This is how one Marine earned a Navy Cross fighting in the 'Punchbowl'

Intense firefights, mortar attacks, and rough terrain were just some of the many threats the Marines faced as they battled their way across the 38th Parallel of the Korean War.

In the fall of 1951, the infantrymen of 3rd Battalion 5th Marines dealt with overwhelming odds as they occupied an extinct volcano known as the “Punchbowl” located in the Taebaek Mountains.

While taking enemy contact, a Chinese mortar struck a Marine bunker near where replacement Marine Cpl. Salvatore Naimo was engaging opposing forces. From this position, he heard the screams of his wounded comrades coming from inside the newly-damaged area.

Salvatore Naimo

Salvatore Naimo’s boot camp graduation photo. (Source: Salvatore Naimo)

Naimo, who joined the Marines to avoid being drafted into the Army, dashed over to aid his brothers, exposing himself to enemy fire.

Related: These ax murders along the DMZ almost started another Korean War

As mortars continued to destroy the surrounding area, Naimo spotted two severely wounded Marines and scooped up one of them up, protecting him with his own body. Soon after, Naimo dropped off the first injured Marine at the aid station and headed right back for the second man as waves of incoming enemy fire blanketed their position.

After returning to the aid station with the second wounded Marine, Naimo informed the corpsmen that he was going to head back to the bunker and continue to fight.

Salvatore Naimo

Salvatore Naimo in Korea. (Source: Salvatore Naimo)

Upon his arrival at the unmanned bunker, he was lucky to discover the Marines before him had stockpiled it with machine guns, ammo, and extra grenades. As the next wave of Chinese attacks throttled, Naimo fired the arsenal of weapons into the enemy — who closed within 15 yards of his position.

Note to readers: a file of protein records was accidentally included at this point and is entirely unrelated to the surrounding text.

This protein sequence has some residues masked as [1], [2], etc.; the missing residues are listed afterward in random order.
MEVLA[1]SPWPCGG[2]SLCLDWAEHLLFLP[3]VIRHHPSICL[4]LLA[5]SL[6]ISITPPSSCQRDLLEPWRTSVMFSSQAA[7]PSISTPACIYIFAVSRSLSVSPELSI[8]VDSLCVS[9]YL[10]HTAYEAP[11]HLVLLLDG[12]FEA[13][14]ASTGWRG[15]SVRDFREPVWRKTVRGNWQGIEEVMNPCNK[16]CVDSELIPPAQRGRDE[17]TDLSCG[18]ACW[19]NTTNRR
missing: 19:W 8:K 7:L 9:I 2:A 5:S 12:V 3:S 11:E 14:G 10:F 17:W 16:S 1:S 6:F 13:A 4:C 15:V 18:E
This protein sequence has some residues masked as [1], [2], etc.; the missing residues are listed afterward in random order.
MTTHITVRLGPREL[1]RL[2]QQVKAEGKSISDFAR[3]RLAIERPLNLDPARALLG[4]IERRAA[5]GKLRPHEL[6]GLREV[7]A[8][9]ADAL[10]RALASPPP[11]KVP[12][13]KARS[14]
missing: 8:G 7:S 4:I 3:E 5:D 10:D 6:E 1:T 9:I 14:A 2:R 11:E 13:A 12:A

Also Read: The ‘Chosin Few’ gather to dedicate a monument to Korean War battle

Hours later, Marine Lt. Walter Sharpe came across Naimo’s bunker, where he found 36 dead soldiers from the 65th Army Group of Mongolian laid out. Sharpe decided to recommend Naimo for the Navy Cross but sadly was killed in action two days later. He never filed the proper paperwork to get Naimo his Navy Cross.

More than six decades after his heroic efforts, then-Lt. Bruce F. Meyers (who was injured in that same battle) filed the necessary paperwork to award Cpl. Salvatore Naimo the well-deserved Navy Cross.

TOP ARTICLES
This is how the Army Corps of Engineers is helping Puerto Rico

The Army Corps of Engineers is working to restore power to the island of Puerto Rico after four major hurricanes devastated these parts of the US.

This Marine is more operator than you'll ever be

One Marine isn't taking his life changing injury sitting down. In fact: he's running. Follow Marine Rob Jones as he runs 31 marathons in 31 days.

This is the agenda for Mattis' Indo-Asia-Pacific tour

Secretary of Defense Mattis is touring the Indo-Asia Pacific region to strengthen ties with ally countries and underscore our commitment to each of them.

This is the reason Russian and Western tactics are changing

Russia might be stepping up its War Games game, but the United States isn't having any issues keeping up. Even their Krasnodar can't get past us.

Here are the top conspiracy theories surrounding Kennedy assassination

Ahead of the release of 3,100 documents pertaining to the Kennedy assassination, here the top assassination conspiracy theories people are talking about.

Air Force says no plan to recall retired pilots

The Air Force says it has no intentions of recalling retired pilots to address personnel shortages, though it appreciates the ability to do it if it wants to.

Here is how Burke-class destroyers will be able to zap incoming missiles

Burke-class destroyers, already packing a formidable punch, could add lasers, improving capabilities against UAVs, missiles, and even piloted aircraft.

11 'totally real' things you should send your boot to find

Sending the FNG out to find things isn't malicious. It may look like hazing — but you're teaching them a little bit more about the unit. Isn't that nice?

This is the new version of the pup tent

This is not your grandfather's pup tent. Litefighter has developed a complete shelter that troops can carry, weighing in just over four pounds.

This is why Saddam Hussein's fedayeen troops wore Darth Vader helmets

Wondering why Saddam's personal militia wore all-black suits and ski masks in the middle of the desert all year 'round? It was to match their helmets.